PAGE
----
First 50 wolves fall – Wolf hunting seasons are now open in Wyoming, Idaho and Montana and nearly 70 wolves have been killed in just a month and a half. In addition, 28 wolves have been killed in Wyoming’s predator zone since the beginning of this year, and more have been removed in all three states in response to livestock conflicts. These numbers are likely to rise sharply over the next couple months as winter sets in and trapping seasons begin to open. Fortunately, Wyoming cut its hunting quota in half this year to make sure at least 100 wolves are maintained outside of Yellowstone National Park – a low bar indeed, but far better than the “open season” declared across over 80%percent of the state.

Oregon perspectives – Aimee Lynn Eaton was busy this week promoting her new book on wolves in Oregon titled, Collared: Politics and Personalities in Oregon’s Wolf Country. Eaton spent time traveling the state capturing Oregonians’ stories about the return of wolves and how it affects their attitude and livelihood. If you have a chance to read it, let us know what you think.

14 Responses to “Wolf Weekly Wrap-up”

  1. Linda Jo Hunter

    The only good thing about the government shutdown is the closure of national parks for a while so the animals get a break.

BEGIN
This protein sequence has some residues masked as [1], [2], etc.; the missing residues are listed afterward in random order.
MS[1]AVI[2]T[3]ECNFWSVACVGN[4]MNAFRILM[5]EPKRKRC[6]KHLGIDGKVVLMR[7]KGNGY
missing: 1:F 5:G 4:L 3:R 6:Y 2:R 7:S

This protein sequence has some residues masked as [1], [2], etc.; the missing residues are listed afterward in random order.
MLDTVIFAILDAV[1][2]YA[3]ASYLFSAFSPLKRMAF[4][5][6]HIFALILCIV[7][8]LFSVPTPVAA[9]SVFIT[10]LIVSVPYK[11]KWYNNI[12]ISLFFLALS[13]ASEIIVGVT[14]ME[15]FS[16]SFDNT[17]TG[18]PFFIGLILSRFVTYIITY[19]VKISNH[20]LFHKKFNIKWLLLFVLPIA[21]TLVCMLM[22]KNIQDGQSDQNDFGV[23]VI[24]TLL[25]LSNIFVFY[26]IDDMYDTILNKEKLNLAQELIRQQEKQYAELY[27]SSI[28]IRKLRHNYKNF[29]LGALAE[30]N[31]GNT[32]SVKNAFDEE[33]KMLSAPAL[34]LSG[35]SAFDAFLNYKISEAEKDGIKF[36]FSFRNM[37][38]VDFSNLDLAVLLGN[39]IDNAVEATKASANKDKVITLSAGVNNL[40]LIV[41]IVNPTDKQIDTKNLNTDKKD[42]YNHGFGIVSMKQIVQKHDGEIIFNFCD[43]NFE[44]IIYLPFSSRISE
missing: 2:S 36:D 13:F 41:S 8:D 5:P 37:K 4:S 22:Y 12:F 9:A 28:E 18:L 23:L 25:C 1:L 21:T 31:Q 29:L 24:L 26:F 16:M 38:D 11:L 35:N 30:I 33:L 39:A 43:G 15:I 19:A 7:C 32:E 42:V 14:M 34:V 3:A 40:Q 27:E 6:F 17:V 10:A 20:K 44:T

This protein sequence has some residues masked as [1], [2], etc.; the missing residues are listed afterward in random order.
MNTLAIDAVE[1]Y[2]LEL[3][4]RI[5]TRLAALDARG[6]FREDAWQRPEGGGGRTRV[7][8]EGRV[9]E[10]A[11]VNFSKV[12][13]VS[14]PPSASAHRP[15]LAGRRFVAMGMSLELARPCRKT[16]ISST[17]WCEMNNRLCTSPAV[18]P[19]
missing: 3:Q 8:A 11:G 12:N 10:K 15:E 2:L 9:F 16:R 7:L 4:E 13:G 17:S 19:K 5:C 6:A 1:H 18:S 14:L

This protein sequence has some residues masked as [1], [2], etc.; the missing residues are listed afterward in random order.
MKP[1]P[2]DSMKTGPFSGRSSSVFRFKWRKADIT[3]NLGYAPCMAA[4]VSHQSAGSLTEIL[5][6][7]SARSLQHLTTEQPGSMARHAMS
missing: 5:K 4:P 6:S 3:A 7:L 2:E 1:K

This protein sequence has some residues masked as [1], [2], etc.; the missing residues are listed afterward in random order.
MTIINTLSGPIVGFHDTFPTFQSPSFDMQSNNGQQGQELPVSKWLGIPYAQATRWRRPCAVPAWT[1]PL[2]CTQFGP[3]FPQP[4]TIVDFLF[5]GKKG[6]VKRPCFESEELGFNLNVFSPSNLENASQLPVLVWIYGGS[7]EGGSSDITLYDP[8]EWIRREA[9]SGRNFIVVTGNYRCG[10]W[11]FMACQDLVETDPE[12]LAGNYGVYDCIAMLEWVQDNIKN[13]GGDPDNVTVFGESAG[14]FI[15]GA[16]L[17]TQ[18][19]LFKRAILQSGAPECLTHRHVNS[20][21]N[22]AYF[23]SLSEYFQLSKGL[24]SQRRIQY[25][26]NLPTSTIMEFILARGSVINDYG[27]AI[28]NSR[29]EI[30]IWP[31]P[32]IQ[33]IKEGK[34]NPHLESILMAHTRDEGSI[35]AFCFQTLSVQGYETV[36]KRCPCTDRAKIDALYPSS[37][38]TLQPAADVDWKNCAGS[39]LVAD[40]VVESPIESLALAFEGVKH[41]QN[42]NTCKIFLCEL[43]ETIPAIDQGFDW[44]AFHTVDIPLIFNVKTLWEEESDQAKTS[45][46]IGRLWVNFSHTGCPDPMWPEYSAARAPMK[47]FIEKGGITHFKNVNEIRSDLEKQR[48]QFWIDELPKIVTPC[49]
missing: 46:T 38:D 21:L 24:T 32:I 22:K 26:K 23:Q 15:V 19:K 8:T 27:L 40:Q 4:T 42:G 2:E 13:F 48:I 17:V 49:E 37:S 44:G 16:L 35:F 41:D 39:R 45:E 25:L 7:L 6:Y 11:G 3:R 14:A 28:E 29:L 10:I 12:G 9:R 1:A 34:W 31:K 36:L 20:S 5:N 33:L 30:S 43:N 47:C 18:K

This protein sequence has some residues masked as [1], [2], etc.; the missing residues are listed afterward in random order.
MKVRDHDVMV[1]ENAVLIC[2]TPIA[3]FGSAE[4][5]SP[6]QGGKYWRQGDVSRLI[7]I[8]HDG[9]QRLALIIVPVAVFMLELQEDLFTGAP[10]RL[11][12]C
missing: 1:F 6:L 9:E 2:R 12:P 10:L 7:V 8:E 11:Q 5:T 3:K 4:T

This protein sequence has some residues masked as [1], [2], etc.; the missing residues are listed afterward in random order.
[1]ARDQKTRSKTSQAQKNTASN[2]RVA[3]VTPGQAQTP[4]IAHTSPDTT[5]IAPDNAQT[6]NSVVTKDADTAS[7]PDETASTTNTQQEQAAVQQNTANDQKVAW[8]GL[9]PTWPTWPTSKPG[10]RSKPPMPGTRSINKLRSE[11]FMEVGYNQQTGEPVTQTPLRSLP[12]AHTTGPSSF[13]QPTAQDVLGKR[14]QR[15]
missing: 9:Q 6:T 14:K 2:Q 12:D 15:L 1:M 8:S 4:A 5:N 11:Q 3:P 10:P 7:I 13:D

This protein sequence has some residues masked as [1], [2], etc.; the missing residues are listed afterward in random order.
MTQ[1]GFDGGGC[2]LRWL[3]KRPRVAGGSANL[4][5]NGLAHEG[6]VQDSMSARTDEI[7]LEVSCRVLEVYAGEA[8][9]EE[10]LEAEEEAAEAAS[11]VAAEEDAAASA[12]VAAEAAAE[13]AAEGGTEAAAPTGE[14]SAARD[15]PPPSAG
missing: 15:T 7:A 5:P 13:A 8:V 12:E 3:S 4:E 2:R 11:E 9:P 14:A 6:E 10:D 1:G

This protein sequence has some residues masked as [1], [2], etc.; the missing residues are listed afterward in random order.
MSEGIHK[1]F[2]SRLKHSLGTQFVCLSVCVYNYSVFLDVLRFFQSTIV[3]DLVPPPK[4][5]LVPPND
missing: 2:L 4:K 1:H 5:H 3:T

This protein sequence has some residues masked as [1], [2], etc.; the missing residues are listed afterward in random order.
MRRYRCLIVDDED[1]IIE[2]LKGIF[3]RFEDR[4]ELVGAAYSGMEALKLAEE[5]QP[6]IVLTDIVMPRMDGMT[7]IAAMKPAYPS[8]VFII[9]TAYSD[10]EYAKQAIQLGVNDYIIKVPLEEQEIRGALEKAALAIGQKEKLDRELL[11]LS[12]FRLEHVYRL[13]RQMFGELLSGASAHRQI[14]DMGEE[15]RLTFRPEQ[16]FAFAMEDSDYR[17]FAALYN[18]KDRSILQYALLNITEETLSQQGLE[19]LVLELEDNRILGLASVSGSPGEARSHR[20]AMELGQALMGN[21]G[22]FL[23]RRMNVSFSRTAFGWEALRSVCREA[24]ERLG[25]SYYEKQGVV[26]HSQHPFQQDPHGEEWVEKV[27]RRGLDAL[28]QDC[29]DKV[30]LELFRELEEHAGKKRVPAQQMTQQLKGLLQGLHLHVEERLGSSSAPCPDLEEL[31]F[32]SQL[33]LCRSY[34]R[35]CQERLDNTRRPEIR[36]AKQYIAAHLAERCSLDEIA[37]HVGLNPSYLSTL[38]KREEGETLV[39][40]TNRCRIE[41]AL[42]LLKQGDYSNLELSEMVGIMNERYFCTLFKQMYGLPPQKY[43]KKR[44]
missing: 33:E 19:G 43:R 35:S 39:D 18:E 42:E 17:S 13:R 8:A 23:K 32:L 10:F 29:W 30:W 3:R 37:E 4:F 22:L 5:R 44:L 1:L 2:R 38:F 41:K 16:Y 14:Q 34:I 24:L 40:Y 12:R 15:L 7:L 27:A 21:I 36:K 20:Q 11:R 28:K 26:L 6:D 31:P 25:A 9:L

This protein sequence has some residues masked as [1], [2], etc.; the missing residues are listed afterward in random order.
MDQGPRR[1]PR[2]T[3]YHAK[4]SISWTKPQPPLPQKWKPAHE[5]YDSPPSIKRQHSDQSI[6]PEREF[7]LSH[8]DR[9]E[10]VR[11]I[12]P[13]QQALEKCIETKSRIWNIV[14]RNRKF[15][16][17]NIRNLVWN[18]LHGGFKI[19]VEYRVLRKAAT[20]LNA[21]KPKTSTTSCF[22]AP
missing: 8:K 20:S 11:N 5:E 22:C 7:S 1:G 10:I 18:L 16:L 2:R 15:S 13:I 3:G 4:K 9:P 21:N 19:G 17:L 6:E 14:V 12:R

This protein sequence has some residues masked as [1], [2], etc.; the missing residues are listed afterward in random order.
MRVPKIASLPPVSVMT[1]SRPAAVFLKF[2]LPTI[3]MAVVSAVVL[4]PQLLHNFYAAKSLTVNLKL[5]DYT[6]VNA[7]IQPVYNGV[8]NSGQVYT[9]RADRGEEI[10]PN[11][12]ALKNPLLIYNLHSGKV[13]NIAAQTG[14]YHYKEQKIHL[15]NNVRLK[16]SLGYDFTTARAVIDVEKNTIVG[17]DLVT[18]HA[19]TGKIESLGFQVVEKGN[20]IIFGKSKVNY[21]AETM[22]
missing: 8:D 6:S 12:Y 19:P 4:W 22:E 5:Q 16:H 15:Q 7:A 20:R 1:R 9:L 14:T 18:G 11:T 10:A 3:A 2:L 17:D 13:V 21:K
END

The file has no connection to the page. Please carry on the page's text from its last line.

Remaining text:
Reply
  2. Claudia Gibson

    So unnecessary and cruel. Out of touch with the natural world. These.idiots will kill us all.

    Reply
  3. Martie

    Seems to me the problem is not the wolf, but the lazy ranchers who fail to get off their bums to protect their herds. These lazy excuses of humans expects ALL to watch over their livestock…except themselves. If livestock is the problem, then exterminate these animals for the greater good. With the largest cattle ranch being in Hawaii, not the lower 48, meat prices won’t be terribly effected.

    Reply
  4. Carrie

    These hunters are cowards hunting down collared (or not) wolves with high powered rifles – helicopters, snowmobiles. Man up and hunt with even odds. FWS
    aren’t doing enough to protect our wolves and other wildlife.

    Reply
  5. Carrie

    Blessed are the Native Americans for appreciating, respecting, and protecting God’s gift of Wildlife and Mother Earth.

    Reply
  6. vibeke hansen

    danich. jeg forstår ikke mennesket mere, om deres holdninger til dyrelivet uden for deres hjem—- er vi kommet så langt fra naturens verden ????—- HUSK, der er også en generation efter os, der skal nyde vores dyreliv !!!!!!

    Reply
  7. Nick Adrian

    I just drove from Denver, Colorado to Anchorage, Alaska and saw zero wolves. I saw several dead cows and horses rotting on the ground on ranches in Wyoming though.

    Reply
  8. Elin Menzies